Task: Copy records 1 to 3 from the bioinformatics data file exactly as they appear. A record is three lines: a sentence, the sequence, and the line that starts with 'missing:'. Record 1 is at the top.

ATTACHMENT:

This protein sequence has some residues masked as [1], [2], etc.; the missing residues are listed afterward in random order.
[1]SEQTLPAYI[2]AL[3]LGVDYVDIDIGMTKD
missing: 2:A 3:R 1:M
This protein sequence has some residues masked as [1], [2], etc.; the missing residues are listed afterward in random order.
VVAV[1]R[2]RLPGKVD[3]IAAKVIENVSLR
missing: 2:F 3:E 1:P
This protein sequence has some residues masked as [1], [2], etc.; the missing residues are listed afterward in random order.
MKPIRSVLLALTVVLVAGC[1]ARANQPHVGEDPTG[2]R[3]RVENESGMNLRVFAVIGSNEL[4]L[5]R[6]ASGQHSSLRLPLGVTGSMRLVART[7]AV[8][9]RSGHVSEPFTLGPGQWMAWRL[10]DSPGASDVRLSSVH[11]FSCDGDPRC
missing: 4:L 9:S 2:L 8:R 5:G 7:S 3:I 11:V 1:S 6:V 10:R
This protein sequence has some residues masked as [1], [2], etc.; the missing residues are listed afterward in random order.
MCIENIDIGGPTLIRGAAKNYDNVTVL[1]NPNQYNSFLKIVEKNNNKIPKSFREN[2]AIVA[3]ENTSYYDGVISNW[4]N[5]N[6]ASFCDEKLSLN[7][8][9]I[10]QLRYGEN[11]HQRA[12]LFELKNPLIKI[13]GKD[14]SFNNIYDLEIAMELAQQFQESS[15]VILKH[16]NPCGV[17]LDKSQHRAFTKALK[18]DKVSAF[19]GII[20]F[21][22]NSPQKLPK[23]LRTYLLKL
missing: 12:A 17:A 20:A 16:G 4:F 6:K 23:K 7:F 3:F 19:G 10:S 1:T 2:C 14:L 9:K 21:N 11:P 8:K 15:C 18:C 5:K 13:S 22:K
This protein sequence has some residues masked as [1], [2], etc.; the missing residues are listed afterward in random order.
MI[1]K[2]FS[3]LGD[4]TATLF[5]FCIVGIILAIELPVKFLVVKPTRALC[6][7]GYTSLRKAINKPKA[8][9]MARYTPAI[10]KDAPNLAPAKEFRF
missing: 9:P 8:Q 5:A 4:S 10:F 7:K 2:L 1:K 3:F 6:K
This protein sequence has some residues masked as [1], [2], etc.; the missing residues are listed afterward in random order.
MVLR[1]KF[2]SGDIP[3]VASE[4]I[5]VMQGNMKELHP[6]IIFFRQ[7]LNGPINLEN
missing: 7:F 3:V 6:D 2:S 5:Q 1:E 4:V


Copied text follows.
This protein sequence has some residues masked as [1], [2], etc.; the missing residues are listed afterward in random order.
[1]SEQTLPAYI[2]AL[3]LGVDYVDIDIGMTKD
missing: 2:A 3:R 1:M
This protein sequence has some residues masked as [1], [2], etc.; the missing residues are listed afterward in random order.
VVAV[1]R[2]RLPGKVD[3]IAAKVIENVSLR
missing: 2:F 3:E 1:P
This protein sequence has some residues masked as [1], [2], etc.; the missing residues are listed afterward in random order.
MKPIRSVLLALTVVLVAGC[1]ARANQPHVGEDPTG[2]R[3]RVENESGMNLRVFAVIGSNEL[4]L[5]R[6]ASGQHSSLRLPLGVTGSMRLVART[7]AV[8][9]RSGHVSEPFTLGPGQWMAWRL[10]DSPGASDVRLSSVH[11]FSCDGDPRC
missing: 4:L 9:S 2:L 8:R 5:G 7:S 3:I 11:V 1:S 6:V 10:R